Hylotelephium telephium (Orpine plant, Purple sedum)
Purple orpine is a fast-growing ground cover in Sunset’s Climate Zones 2–10. It needs full sun, so it doesn’t work as a mulch plant for other plants. If you try to grow purple orpine between other plants, it will shade them and stunt their growth, but if you plant it on its own, it will quickly spread and fill in bare areas with green.
It does have an invasive habit, but so do many succulents! If you live in a hot climate, consider planting it near your foundation where it can help cool your house by radiating heat away from your walls. Or use potted purple orpine indoors, it makes a great low-maintenance houseplant that requires little water once established.
Hylotelephium telephioides (Allegheny stonecrop)
This groundcover is a garden superstar with its silvery-green foliage and vivid pink, red, purple, or white blooms that are held above it. It can grow as tall as 8 inches, making it an ideal choice for planting beneath trees and shrubs where little else will grow.
The Allegheny stonecrop also makes a lovely addition to container gardens. Hylotelephium telephioides prefer full sun but tolerate light shade and stay evergreen in zones 4 through 9. Divide plants every three years in spring or fall.
Make sure you do not get sedum confused with succulents. Sedums are hardy perennials, and succulents (Echeveria) are not hardy and must be overwintered indoors when temperatures drop below freezing outside.
Hylotelephium erythrostictum (Garden Stonecrop)
Formerly known as Sedum erythrostictum, Hylotelephium erythrostictum is a low-growing plant that produces clusters of tiny yellow flowers in summer. These bright blooms contrast nicely with their dark green leaves and red stems.
Hylotelephium erythrostictum prefers full sun and well-drained soil. It’s a great choice for rock gardens or container gardening. It will grow up to 12 inches tall and spread up to 18 inches wide. This variety of sedum is hardy in zones 3 through 9. Ideal garden stonecrop is one that can withstand heat, cold, drought, and poor soil conditions.
The best sedums are also easy to propagate from cuttings so you can easily increase your collection of these drought-tolerant plants. You can find many different varieties at local nurseries but it’s also fun to start your own collection from seeds or cuttings.
Sedum sieboldii (Sedum october daphne, Hylotelephium Sieboldii)
Also known as autumn daphne, Sedum sieboldii is an annual that grows on average eight inches high. It produces white flowers in late summer and has a long bloom period.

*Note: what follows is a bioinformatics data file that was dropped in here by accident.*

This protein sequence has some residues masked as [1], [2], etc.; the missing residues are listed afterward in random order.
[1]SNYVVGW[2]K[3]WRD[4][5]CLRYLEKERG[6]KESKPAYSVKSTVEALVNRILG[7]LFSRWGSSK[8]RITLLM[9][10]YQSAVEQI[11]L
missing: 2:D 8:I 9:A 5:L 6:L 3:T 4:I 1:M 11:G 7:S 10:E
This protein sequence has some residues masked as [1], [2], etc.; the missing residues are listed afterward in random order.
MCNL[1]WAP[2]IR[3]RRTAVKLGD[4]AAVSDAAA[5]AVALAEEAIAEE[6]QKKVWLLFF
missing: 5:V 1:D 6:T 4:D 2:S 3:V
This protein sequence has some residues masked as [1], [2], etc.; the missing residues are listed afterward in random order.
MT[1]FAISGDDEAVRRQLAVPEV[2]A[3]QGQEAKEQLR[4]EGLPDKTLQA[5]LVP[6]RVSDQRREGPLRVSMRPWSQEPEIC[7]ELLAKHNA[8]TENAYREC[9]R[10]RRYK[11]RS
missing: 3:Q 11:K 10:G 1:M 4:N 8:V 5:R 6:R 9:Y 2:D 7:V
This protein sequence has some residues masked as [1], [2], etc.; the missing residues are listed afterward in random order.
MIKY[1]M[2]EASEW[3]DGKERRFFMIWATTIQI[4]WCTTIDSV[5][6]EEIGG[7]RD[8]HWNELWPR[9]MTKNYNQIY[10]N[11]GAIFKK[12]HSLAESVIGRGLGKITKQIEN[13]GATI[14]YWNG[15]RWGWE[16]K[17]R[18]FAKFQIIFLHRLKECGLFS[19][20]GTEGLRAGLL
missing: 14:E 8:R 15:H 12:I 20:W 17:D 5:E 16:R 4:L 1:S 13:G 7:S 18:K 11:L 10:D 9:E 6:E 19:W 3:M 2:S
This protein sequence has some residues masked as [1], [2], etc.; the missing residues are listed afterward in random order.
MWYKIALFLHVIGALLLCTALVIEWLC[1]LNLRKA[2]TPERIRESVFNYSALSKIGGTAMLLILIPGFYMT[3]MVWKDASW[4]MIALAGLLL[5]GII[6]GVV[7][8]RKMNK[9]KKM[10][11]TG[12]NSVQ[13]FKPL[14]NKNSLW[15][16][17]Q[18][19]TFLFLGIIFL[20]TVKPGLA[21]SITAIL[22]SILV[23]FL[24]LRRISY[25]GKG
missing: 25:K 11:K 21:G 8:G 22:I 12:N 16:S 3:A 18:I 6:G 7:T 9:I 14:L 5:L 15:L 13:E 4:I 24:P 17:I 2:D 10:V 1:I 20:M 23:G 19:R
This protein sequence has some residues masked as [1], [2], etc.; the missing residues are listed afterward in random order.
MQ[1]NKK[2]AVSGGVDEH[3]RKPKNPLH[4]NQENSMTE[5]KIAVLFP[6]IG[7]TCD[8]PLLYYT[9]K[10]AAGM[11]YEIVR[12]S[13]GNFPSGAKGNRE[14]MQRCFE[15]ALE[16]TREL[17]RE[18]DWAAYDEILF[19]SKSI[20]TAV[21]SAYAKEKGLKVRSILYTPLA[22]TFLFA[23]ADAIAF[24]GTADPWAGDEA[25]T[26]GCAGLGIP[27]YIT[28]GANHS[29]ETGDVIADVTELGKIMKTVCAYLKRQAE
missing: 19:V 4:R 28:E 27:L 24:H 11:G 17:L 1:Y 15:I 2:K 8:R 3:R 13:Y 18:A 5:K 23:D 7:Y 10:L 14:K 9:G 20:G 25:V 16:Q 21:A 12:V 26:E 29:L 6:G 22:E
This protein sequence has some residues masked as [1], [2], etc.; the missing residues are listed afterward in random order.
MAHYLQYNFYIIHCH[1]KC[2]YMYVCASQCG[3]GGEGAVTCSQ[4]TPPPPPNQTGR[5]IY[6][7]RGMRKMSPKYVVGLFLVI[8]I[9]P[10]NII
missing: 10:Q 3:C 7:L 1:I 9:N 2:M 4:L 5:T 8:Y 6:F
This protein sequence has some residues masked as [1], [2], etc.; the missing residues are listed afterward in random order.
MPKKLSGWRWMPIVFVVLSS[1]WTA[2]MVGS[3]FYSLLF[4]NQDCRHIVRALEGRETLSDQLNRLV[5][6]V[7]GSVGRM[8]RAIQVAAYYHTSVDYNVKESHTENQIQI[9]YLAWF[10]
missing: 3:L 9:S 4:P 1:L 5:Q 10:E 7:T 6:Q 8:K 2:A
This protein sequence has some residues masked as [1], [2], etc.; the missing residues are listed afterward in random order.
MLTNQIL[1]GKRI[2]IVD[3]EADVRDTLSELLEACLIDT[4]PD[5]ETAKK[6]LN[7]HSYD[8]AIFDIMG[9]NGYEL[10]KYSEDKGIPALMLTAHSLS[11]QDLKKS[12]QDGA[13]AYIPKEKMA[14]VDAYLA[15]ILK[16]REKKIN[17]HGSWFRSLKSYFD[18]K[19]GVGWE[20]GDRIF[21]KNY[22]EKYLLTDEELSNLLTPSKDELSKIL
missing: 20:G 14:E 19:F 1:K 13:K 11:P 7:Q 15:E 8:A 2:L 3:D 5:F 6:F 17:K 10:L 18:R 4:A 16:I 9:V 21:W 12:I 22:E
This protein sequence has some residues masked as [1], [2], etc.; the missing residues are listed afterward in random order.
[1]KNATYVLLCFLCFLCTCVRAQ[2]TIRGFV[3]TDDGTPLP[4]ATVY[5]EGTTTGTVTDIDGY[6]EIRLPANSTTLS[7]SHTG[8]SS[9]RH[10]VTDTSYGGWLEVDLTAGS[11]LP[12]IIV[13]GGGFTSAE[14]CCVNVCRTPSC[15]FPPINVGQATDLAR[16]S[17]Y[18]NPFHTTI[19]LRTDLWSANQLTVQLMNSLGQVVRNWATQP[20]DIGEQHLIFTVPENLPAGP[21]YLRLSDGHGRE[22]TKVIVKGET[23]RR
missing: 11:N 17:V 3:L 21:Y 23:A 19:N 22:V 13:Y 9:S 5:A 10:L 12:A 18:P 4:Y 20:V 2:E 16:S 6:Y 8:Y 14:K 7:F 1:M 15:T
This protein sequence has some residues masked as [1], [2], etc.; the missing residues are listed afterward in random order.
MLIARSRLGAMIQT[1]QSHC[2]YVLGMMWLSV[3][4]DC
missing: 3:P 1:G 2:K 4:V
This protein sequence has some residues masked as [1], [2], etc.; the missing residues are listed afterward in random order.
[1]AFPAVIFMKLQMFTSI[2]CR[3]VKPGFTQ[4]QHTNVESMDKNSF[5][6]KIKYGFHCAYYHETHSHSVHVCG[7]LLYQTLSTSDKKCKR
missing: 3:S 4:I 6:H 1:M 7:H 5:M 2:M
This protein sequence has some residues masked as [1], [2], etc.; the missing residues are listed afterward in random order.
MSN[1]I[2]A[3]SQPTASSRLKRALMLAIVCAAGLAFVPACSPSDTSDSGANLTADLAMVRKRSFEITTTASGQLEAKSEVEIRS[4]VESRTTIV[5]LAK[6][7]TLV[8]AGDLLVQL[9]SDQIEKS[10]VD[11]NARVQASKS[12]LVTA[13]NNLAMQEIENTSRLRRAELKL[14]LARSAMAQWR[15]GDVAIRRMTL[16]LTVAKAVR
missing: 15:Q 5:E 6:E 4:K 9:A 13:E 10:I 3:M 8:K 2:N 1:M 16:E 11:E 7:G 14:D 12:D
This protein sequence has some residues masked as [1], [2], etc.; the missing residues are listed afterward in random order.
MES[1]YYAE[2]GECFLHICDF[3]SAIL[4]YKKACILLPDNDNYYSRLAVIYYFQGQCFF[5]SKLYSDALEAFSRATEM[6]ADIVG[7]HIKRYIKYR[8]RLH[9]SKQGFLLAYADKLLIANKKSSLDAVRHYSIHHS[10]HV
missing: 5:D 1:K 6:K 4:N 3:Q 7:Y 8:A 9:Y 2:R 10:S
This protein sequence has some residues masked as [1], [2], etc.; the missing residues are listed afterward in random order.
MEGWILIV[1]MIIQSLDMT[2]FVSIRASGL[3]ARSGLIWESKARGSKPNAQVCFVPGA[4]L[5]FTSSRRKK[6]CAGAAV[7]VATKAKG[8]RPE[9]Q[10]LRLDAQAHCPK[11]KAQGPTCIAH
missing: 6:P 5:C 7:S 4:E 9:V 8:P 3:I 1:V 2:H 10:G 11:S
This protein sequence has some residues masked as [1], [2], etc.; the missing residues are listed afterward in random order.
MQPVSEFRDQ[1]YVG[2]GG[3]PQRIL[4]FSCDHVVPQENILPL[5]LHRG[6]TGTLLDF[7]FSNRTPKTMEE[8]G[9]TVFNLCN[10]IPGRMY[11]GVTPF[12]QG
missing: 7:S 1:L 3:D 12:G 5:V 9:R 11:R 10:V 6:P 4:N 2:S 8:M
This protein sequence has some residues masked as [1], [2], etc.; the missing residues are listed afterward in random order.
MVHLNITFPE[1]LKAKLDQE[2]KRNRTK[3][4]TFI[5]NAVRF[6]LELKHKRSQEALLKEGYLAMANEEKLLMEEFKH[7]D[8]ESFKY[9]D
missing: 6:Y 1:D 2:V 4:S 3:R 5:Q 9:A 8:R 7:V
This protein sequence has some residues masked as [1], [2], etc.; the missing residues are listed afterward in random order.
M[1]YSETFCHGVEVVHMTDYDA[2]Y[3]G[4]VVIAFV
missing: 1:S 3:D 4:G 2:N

This plant does best in well-drained soil with some morning sun and afternoon shade, making it perfect for rock gardens or dry areas of your garden. The leaves are grayish-green and have a texture similar to succulents.
The foliage makes a great ground cover when planted en masse. This is one of our favorite sedums because its blooms last so long, even after they’ve been cut back by frost!
Sedum kamtschaticum (Russian stonecrop sedum)
This low-growing sedum forms a low mound that can spread to 4 or 5 inches across. The jagged, serrated leaves grow in clusters atop reddish stems and are topped with light purple flowers. This perennial is hardy from USDA zones 2 through 7.
It likes full sun and well-drained soil that’s rich in organic matter. This plant will tolerate both drought and cold weather, making it suitable for rock gardens, pathways, or containers where it can be moved around as desired. The foliage turns red in fall before dying back completely over winter. Plant your Russian stonecrop sedum in spring or fall.
Sedum vera jameson
This stunning succulent is not a true sedum (it’s actually a member of the Crassulaceae family) but it looks like one. Jameson‘s deep green and gray foliage will perform beautifully in both sunny and shady spots—and as an added bonus, you’ll find that it also attracts birds to your garden.
If you want to grow some of your own, just cut off a piece from one of its stems and plant it in well-drained soil. It’s really that easy! The only downside? It can take up to two years for Jameson to bloom. But when it does, those tiny pink flowers are absolutely gorgeous!
Sedum rupestre Angelina (Angelina stonecrop sedum)
This creeping, mat-forming succulent is a great choice for sunny rock gardens and dry, difficult soil. Its unique starry foliage adds texture to any garden. Growing up to 18 tall, its rosettes of grey-green leaves are fringed with white teeth.
Throughout summer and fall, Angelina produces clusters of tiny yellow flowers above ground. It’s hardy in USDA zones 5 through 9. It grows best in full sun but will tolerate some shade. It prefers well-drained soil that’s low in organic matter but will tolerate poor soils as long as they’re not soggy or waterlogged.
It does best when planted in an area that receives regular irrigation but can also be grown on drier slopes where it will need less water than plants growing on flat ground.
Sedum spurium Tricolor (tricolor stonecrop)
This is a great plant for those who are looking to add an interesting element to their stonecrop garden. It grows between 3 and 5 inches tall, making it one of the shortest sedums in existence. The leaves on the tricolor are small, creating a cute effect that looks like a miniature house.